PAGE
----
I think we gave @Smithsonian some useful tips about tracing his 1 and 2 selector switch, don’t you?

By the way, I’m getting dimmer, 12 oz at a time.

Have a great weekend…
 
Feb 26, 2004
21,960
Catalina 34 224 Maple Bay, BC, Canada
I leave that switch set to ALL. Our sailing style rarely includes a night out on the hook and almost always back in the slip before nightfall. I charge start and house batteries simultaneously in the slip. On a mooring I would think you want to conserve energy on the start battery. So any charging would occur after the motor starts…yes?
Wayne, that is a completely different question.
The answer is: it all depends on how it's wired. The IT is the 1-2-B switch.
Here's why. Hopefully more can learn.
OEM 1-2-B Switch Wiring History Alternator/Batteries & "The Basic" 1-2-B Switch BEST Wiring Diagrams

1-2-B Considerations (New 2020 - Rod finally got around to diagramming what I had done in the above link in 2009 :) )
1/2/BOTH Switch Considerations

Basic Battery Wiring Diagrams This is a very good basic primer for boat system wiring: Basic Battery Wiring Diagrams

This is another very good basic primer for boat system wiring: The 1-2-B Switch by Maine Sail (brings together a lot of what this subject is all about)
1/BOTH/2/OFF Switches Thoughts & Musings

This is a newer primer for boat system wiring design with a thorough diagram: Building a Good Foundation (October 2016)
Building a DC Electrical Foundation
 
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Likes: Ward H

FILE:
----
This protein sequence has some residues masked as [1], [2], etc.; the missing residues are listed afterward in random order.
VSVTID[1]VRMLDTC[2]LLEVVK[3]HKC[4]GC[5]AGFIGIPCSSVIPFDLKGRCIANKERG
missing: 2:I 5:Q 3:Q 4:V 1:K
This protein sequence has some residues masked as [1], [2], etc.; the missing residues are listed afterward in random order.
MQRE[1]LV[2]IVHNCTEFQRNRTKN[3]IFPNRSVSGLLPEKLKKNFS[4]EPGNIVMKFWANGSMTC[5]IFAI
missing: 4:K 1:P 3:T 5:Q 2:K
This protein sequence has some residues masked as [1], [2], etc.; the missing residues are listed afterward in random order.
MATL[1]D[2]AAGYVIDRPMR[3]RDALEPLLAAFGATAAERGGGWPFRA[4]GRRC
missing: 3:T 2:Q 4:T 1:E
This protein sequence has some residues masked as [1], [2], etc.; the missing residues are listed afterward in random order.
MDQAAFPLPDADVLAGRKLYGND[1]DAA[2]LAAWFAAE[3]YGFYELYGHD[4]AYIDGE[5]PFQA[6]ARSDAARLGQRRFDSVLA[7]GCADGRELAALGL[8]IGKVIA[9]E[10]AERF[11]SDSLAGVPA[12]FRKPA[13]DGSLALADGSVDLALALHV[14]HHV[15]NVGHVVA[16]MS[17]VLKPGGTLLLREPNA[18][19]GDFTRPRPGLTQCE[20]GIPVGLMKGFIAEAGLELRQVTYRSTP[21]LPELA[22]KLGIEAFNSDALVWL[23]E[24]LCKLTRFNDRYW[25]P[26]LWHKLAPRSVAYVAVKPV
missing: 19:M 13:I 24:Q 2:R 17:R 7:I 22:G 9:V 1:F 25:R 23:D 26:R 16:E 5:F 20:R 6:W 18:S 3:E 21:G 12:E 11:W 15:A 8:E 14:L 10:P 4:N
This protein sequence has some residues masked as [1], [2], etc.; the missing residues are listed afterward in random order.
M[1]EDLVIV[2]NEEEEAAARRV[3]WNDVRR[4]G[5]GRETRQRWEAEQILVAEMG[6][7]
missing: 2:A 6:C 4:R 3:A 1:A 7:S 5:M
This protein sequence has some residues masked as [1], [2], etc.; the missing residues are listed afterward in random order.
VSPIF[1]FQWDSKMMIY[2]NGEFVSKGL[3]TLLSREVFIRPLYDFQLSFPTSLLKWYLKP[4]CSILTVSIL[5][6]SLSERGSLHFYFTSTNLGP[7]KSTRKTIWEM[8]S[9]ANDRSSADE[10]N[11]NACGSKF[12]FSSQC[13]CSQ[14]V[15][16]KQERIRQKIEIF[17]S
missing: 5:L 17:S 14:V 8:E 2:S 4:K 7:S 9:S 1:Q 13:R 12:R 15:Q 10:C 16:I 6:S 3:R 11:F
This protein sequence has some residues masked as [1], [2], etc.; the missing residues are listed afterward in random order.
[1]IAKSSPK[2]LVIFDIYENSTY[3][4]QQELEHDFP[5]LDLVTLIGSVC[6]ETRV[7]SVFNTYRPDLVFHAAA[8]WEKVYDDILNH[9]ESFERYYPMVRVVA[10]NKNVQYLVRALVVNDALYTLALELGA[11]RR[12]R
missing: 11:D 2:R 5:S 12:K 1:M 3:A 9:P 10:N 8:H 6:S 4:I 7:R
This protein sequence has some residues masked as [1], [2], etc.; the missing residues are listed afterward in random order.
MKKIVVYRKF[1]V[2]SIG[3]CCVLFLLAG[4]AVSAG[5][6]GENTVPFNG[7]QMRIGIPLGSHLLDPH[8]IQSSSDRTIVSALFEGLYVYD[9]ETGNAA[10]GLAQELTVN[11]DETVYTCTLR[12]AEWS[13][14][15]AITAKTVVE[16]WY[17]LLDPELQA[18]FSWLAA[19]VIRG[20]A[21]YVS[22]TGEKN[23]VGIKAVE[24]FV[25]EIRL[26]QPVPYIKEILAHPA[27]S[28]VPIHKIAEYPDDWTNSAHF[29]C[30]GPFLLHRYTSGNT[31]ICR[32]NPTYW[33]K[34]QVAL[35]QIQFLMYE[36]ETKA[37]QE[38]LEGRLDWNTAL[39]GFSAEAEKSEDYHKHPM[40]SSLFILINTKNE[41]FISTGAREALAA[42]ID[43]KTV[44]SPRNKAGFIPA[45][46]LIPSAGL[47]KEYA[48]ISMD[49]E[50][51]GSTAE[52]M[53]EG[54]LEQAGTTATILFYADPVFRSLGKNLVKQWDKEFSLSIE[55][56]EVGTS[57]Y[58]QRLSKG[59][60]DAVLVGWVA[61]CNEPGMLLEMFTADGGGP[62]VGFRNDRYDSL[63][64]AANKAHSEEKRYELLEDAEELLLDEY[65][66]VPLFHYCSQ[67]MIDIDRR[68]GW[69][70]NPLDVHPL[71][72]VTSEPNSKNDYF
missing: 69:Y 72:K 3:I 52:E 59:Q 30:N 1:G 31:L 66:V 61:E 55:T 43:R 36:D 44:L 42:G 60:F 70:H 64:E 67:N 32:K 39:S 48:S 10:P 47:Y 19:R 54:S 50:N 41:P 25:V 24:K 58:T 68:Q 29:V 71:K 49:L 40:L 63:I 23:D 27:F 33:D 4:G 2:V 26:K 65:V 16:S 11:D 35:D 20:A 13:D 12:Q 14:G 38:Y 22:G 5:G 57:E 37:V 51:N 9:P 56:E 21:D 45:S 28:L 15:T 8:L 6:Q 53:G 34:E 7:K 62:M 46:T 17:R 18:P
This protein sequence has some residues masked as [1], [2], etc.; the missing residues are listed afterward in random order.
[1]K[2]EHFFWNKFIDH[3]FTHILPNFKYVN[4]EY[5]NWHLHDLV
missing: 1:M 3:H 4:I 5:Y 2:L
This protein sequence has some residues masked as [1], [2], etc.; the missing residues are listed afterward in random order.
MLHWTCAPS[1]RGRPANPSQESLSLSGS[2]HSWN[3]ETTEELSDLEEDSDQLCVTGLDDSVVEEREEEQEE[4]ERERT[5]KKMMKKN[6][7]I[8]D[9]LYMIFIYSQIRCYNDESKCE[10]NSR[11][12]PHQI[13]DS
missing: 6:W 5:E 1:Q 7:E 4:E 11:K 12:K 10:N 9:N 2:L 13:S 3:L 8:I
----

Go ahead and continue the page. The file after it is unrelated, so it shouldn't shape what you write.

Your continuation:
May 24, 2004
6,799
CC 30 South Florida
Do I understand correctly that you have a total of three batteries? Are all of them deep cycle or do you have one that is a starting battery? Most switches have positions (Bat 1) and (Bat 2) and (All or Both) and (Off). The switch position will denote which battery is powering the loads and the battery that receives charge from the alternator. When the switch is to all or both or 1-2 means both batteries are powering the loads and both batteries will receive charge from the alternator. Some sailors with three batteries will combine 2 of them in parallel and connect them to one of the positions either Bat 1 or Bat 2 and use the free position for the third battery which could be a starter. At the mooring you should turn the switch to Off as you would not want any load to discharge the batteries. Like previously mentioned your bilge pump should be hard wired and will only run if water is accumulating in the bilge. You can test it by turning the battery switch off and manually lifting the float switch or flipping the switch to manual if so equipped. The bilge pump should run with the battery switch to OFF. With these switches there is a matter of redundancy; when battery 1 or battery 2 are used individually you have two batteries and if one fails you have the other as backup. bat 1 and bat 2 can be combined to start the engine if one of the two is weak. When the position of both is selected you have only one battery, a larger battery but just one and if it fails you have no backup. When connected a bad battery will bring down a good one. What sailors do is to alternate the use of batteries on different outings and this is to maintain a similar number of discharge/charge cycles for both batteries while maintaining redundancy. Never turn the switch to Off while the engine is running as it is likely to damage the diodes in the alternator. So you likely have two battery banks with one of the banks in position 1 composed of two batteries and the bank in position 2 with a single battery. Should one of the batteries be a starting battery then the whole use of the switch will change.